In this video, you'll learn a few approaches for shortening project schedules.
- [Voiceover] Stakeholders can be an impatient bunch. You estimate the project finish date and more often than not, they ask you if you can deliver it sooner. Fast-tracking, crashing, and cutting scope are a few techniques you can use to shorten the project schedule. With fast-tracking, you overlap tasks that normally occur one after the other. For example, if you want to finish installing equipment more quickly, you could have some folks start configuring equipment while others finish placing equipment in rooms.
Fast-tracking is simple to do, because you just overlap two tasks with Finish-to-Start dependencies. The best tasks to fast-track are tasks on the critical path. That's because you shorten the project schedule when you shorten the critical path. In addition, fast-track the longest tasks on the critical path. They shorten the schedule while introducing the fewest number of risks and changes.
Which brings us to the disadvantage of fast-tracking. It increases risk. When you overlap tasks, work that's already complete could be affected by a decision that comes later or by the way other work is done. For example, if you decide to change the equipment layout, some of the hardware configuration might have to be redone. The second technique, crashing, increases the project cost, because it means you spend additional money to shorten the schedule.
Usually, the increased cost is for additional people you put on your tasks. Apply crashing to tasks on the critical path. You don't want to spend money shortening tasks that aren't going to shorten your overall schedule. The key to successful crashing is finding the alternative that shortens the schedule the amount you need for the least amount of money. First, you start with the least expensive tasks to crash.
Then, you crash tasks with higher price tags, only until you've shortened the schedule by the amount you need. A crash table makes it easy to see which tasks you should crash. A crash table includes how much it costs to crash each task on the critical path and the duration you eliminate by crashing them. Crash the tasks with the lowest crash cost per week. If tasks have the same crash cost per week, crash the longer tasks first.
That way, you crash the fewest number of tasks. You can take crashing only so far. At some point, adding more people won't shorten the duration, because people start getting in each other's way and on each other's nerves. In addition, new people aren't fully productive until they get up to speed, and they slow down the existing team members, who have to help them get oriented.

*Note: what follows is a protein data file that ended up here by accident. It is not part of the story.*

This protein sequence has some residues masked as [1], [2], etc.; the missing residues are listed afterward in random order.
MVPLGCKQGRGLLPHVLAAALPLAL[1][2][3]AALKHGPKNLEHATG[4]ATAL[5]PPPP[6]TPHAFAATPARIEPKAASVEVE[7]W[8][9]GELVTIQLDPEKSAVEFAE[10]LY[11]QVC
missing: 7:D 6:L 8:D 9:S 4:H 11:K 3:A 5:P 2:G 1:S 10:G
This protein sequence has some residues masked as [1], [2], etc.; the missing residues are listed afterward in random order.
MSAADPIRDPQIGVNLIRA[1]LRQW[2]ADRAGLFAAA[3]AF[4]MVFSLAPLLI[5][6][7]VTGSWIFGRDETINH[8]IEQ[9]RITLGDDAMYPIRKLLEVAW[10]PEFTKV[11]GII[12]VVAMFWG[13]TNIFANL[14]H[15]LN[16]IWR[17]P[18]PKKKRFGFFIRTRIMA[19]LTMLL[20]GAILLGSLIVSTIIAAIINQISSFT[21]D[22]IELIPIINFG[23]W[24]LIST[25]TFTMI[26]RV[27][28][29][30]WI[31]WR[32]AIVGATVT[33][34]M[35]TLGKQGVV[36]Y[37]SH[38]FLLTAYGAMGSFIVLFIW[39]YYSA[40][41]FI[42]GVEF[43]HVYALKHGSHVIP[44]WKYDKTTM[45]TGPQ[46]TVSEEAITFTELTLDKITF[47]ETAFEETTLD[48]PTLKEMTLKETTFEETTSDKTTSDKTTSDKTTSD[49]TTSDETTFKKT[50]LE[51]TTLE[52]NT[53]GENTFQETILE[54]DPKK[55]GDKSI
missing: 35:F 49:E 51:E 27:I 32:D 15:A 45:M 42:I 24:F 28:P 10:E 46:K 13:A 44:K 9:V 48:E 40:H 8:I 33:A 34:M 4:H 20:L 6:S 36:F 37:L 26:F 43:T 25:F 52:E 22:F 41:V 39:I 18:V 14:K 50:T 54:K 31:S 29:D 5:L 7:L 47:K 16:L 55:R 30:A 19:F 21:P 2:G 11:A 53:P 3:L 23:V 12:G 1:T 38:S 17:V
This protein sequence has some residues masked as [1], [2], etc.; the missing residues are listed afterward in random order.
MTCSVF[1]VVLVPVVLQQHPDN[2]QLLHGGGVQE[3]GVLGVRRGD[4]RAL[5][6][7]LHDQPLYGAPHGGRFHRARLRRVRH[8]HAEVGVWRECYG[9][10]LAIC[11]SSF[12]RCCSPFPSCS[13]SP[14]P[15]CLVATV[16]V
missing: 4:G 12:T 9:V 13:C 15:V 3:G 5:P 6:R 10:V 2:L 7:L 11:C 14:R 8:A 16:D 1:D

Whether you fast-track or crash, keep in mind that the critical path can change. Some tasks might become non-critical and other tasks may turn into critical tasks. Be sure to review the critical path after every adjustment, to make sure the next task you work on is still on the critical path. The third method for shortening a schedule is to cut project scope. As long as the tasks for the deleted scope are on the critical path, cutting scope shortens the schedule.
For example, suppose the finish date for updating the conference center conflicts with an important conference that's scheduled. You could shorten the schedule by not updating non-essential rooms until later. Fast-tracking, crashing, and cutting scope all help shorten the project schedule. Each has its pros and cons, so choose the method that makes the most sense for the project at hand.
Bonnie Biafore has always been fascinated by how things work and how to make things work better. In this course, she explains the fundamentals of project management, from defining the problem, establishing project goals and objectives, and building a project plan to managing team resources, meeting deadlines, and closing the project. Along the way, she provides tips for reporting on project performance, keeping a project on track, and gaining customer acceptance.
- Defining the components of a project
- What it takes to be a project manager
- Using project management software like Microsoft Project
- Managing project scope, budget, and schedule
- Managing project resources, including people
- Managing project risk
- Initiating a project
- Identifying and managing stakeholders
- Identifying requirements and deliverables
- Developing a project plan
- Building a project schedule
- Assigning resources to tasks
- Understanding the critical path
- Running the project
- Managing teams
- Monitoring performance
- Closing a project
Skill Level Beginner
Project Management Foundations: Communicationwith Doug Rose1h 47m Appropriate for all
Project Management Foundations: Budgetswith Bob McGannon1h 11m Appropriate for all
1. Getting to Know Project Management
2. Exploring Project Management Knowledge Areas
3. First Things First
How to develop requirements4m 19s
4. Developing a Project Plan
5. Building a Project Schedule
6. While You Run the Project
7. Working with Teams
8. Monitoring and Controlling Progress and Performance
9. Closing a Project
- Mark as unwatched
- Mark all as unwatched
Are you sure you want to mark all the videos in this course as unwatched?
This will not affect your course history, your reports, or your certificates of completion for this course.Cancel
Take notes with your new membership!
Type in the entry box, then click Enter to save your note.
1:30Press on any video thumbnail to jump immediately to the timecode shown.
Notes are saved with you account but can also be exported as plain text, MS Word, PDF, Google Doc, or Evernote.